When he appointed Philip Balkwill to teach at Charterhouse in 1966, Oliver Van Oss confirmed the adage that great headmasters make great appointments. Balkwill was himself a Carthusian, but Van Oss could have had no stronger supporter as he swept away a litter of dead traditions; Van Oss's belief that education was about opening hearts as much as minds could have had no finer exponent. To the end of his life, Balkwill embodied and enacted a determined idealism.
Born in Cobham in 1940, Philip Balkwill came from a literary and musical family. His father had played a fundamental part in the creation of BBC news broadcasting from Alexandra Palace; his father's mother, who worked for the publisher Jonathan Cape, had done much to further the career of H.E. Bates. His mother's father, Hugh de Selincourt, wrote The Cricket Match (1924) and was married to a concert pianist.
After attending Charterhouse, Balkwill read English at Oriel College, Oxford, then, unsure of his intellectual capabilities, taught for five years at a preparatory school, Heathmount. This time away perhaps helped him never to be sentimental about his own schooldays or to use them to judge innovation; indeed, he very rarely referred to them at all. When he returned to Charterhouse, he had gained the confidence to be his own man. Though he did many of the standard schoolmasterly things, leading expeditions and so forth, and was to be a successful housemaster, his voc- ation was very specifically for teaching, and teaching of an extraordinary kind.
Reading a poem with him was, simply, to learn to read. Pushing his pupils to think about every word, its meaning and its nuances, he brought even 13-year-olds to the point at which a poem as tough as Empson's "Missing Dates" suddenly became transparent. He then stood back. As George Steiner says, the classic text is one which reads us; again and again, Balkwill allowed his pupils to feel themselves being read by their texts with no mediation or direction from his vigorous personality.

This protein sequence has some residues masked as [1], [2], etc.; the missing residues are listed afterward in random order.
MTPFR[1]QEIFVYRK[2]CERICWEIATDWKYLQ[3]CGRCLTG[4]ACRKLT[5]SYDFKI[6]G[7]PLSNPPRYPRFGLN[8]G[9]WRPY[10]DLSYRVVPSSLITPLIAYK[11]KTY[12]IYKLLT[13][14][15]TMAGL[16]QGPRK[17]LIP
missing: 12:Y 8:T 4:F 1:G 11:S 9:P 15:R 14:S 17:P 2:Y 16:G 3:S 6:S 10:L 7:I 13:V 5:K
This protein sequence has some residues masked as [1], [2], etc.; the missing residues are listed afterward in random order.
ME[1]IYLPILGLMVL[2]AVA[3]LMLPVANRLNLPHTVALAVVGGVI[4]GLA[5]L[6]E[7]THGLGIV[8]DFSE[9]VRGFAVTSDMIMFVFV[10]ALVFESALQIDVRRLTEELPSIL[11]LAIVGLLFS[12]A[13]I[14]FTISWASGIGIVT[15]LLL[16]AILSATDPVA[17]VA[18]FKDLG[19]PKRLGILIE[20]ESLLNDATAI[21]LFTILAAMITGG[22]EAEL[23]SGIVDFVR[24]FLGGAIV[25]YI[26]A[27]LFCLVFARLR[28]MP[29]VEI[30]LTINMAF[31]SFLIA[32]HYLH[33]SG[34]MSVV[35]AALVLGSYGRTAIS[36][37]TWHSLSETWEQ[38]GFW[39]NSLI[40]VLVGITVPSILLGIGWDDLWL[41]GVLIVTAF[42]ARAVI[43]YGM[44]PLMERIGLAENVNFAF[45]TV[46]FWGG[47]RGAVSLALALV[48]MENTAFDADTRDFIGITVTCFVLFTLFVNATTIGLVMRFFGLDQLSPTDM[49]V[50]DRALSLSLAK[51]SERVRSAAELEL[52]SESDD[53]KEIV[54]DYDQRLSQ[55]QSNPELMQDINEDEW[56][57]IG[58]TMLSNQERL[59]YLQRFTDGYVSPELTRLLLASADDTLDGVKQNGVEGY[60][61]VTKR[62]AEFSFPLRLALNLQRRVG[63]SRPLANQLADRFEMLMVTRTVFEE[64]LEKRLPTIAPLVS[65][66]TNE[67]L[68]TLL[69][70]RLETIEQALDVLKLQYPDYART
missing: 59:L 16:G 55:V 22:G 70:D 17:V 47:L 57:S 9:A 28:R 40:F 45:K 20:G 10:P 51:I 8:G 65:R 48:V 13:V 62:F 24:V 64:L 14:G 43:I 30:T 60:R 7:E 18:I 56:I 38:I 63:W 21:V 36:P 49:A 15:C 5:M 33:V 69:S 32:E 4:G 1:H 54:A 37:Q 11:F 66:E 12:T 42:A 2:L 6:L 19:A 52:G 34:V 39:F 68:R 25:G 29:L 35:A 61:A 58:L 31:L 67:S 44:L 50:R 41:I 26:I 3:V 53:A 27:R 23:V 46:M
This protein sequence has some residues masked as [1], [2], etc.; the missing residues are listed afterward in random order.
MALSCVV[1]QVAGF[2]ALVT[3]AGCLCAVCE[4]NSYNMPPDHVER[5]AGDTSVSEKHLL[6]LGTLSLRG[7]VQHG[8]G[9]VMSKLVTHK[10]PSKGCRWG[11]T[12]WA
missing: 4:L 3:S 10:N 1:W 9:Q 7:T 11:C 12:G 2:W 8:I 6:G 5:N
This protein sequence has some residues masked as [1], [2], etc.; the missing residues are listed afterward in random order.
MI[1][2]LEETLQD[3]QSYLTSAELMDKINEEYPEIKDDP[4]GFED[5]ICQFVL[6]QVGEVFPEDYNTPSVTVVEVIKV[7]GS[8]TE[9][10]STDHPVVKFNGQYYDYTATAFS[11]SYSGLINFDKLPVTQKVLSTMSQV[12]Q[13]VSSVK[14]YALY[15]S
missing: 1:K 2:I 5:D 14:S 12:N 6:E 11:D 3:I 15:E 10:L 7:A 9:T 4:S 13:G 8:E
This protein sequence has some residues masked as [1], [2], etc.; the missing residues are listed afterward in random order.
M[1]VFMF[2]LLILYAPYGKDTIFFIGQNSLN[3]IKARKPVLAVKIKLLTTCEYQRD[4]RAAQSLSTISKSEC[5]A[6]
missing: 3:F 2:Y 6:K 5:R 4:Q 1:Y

Balkwill achieved this not only with his favourite Hardy, with Chaucer, Shakespeare, Milton, Coleridge, Larkin, Heaney and, memorably, the American Buddhist Gary Snyder, but with Virgil. His teaching of Latin made even the most reluctant understand that Virgil had been a man putting one word after another, choosing one in preference to another, in the pursuit of clarity of vision. Virgil became, as in few classrooms, a dynamic presence.
One effect of his ability to withdraw himself was that he knew his pupils much better than they knew him, an unusual position for any teacher to be in. Leaning slightly forward, he looked at the floor to think; although he put on weight in later life, the combined effect of hair which had greyed early, naturally high colouring and mischievous eyes was animated and animating.
It was obvious, of course, that he was not always an easy man; he was capable of both anger and bloody-mindedness. He did not always, as they say, bear fools gladly. Equally, he was capable of startling insight and kindness. So far as he subscribed to any philosophy - he had no interest in politics - it was to a Forsterian liberalism of the most trenchant kind. This implied an absolute respect for others as individuals, together with a hatred of cruelty, an irreverent sense of humour and a severe mistrust of authority.
He loathed feeling that he ought to lock his front door, because it diminished the joy of life. That joy, expressed in his love of his family, of literature, of mushrooms, of music, of cooking, of "ludicrously cheap" (ruinously expensive) wines, of railways, was the greatest gift he gave.
The utterly uncomplaining courage and faith with which he endured cancer for the last 18 months of his life were of a piece with his uncompromising generosity as a teacher and as a friend.Reuse content